Nowadays motor carrier is given out more and more due to the revenue it makes. When I was in there were only two classes a year and I happened to be walking by the office when the boss yelled out my name and asked if I wanted to go to the school which I of course said yes. Any school that is offered - TAKE IT! 20-years go by quick, and every class is a resume builder. Accident re-constructionists make a fortune on the outside.
Lots of cops call us buffs in highway - that's okay because I always answer "of course we're buffs, who would spend so much on their uniforms if they weren't?" We're the pretty boys, and there is a lot of pride in our job and especially our appearance, uniforms, RMP's, wheels, even our MCSU station wagons.
But it is a dangerous job also - we work alone on AM's and Swings - I myself was busted up by a drunk driver while on patrol - it ended my career. I fought a lot of bad guys alone with back up not very close, and passer-by’s just look without helping. It's not just about the summons activity - it's about the safety on the road for civilized motorists from the uncivilized operators. It's also about doing investigations that even the most hardened homicide squad member doesn’t like to do because it usually deals with bodies torn apart, and a significant amount of times they are children. But that's the darker side - you tend to get anesthetized for a time, but it always comes back to you later on. Just smile and joke, it's our defense mechanism.
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Old 03-15-2009, 01:40 AM   #16
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Wow, 5 weeks! That must be pretty intensive training. That must make pretty good operators out of beginners. 5 weeks is a lot of training. I am impressed. That makes me feel better since my skills are adequate to travel from point A to B on the best of conditions. I remember traveling through Boston once during the winter and seeing the motorcycle police rididing in light snow. I was very impressed.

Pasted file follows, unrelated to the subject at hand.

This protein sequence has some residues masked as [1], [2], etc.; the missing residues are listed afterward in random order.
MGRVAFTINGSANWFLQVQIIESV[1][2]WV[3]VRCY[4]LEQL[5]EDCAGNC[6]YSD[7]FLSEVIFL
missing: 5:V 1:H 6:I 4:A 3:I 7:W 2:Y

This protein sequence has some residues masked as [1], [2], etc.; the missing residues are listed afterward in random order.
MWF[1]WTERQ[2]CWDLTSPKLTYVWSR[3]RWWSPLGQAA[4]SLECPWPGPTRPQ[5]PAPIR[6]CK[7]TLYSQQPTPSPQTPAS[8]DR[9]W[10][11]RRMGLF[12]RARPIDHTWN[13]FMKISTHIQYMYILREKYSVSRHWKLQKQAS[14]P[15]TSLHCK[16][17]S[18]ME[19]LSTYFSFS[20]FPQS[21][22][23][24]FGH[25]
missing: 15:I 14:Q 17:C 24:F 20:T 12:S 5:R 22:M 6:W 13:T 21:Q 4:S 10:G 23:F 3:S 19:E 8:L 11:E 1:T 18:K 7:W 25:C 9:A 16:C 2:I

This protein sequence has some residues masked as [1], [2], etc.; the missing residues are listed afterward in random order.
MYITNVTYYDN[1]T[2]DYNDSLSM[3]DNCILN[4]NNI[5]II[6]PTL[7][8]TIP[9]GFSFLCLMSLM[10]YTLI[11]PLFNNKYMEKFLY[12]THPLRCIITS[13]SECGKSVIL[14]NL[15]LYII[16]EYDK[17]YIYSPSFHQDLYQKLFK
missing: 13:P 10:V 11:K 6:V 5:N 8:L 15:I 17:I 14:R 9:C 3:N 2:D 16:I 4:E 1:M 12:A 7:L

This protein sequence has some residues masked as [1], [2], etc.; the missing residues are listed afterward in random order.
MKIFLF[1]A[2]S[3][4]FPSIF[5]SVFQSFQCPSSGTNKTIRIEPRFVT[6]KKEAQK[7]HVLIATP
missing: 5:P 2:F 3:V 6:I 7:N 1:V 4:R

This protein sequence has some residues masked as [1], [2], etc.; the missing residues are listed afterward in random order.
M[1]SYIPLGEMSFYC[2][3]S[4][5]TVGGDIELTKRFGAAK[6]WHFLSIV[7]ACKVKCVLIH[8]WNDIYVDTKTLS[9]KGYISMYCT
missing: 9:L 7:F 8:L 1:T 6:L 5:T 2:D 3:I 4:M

So when you get into highway, how is it determined when you patrol on motorcycle or in a car? Is it mainly a seasonal thing or canyou pick how you want to go out?
Thanks again for this information. It really is a great help.
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Old 03-15-2009, 09:44 AM   #17
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You can take a wheel out mostly anytime - not on night patrol or during inclement weather. Why anyone would want to take it out in the winter is beyond me. The worst jackets in the world are the ones we wear. The leather - I have frozen my rear off even layered wearing that thing.
Also, if you are assigned as accident investigator for the day, you can't. The AI box has to be with you in case you're called out somewhere in the borough. I have had guys carry it for me when I have had AI and was out on a wheel. But, if you're on a regular patrol day, going to court, or you are going to a detail that requires a wheel, it's yours. Each wheel is assigned to three or four guys. The most senior has rights to it first, and then you get next available.
Spring time is when most of the wheels are usually out - it's kind of a spread your wings thing. Nothing like white lining on the GCP or Belt Parkway in rush hour!
And it's true - you'll be a chick or guy magnet - whatever you're into. There are a few women there that I worked with, and some gay guys - but we never cared - as long as you could do the job I didn't care if you were from Mars (Good show too bad it's being cancelled).
Start prepping for the academy - you can’t come over to a detail until you're off probation (2-years), keep your summons activity up, arrest activity down, and you'll be fine. Another truth - the city HATES arrests - it costs them money, whereas summonses are a revenue deal.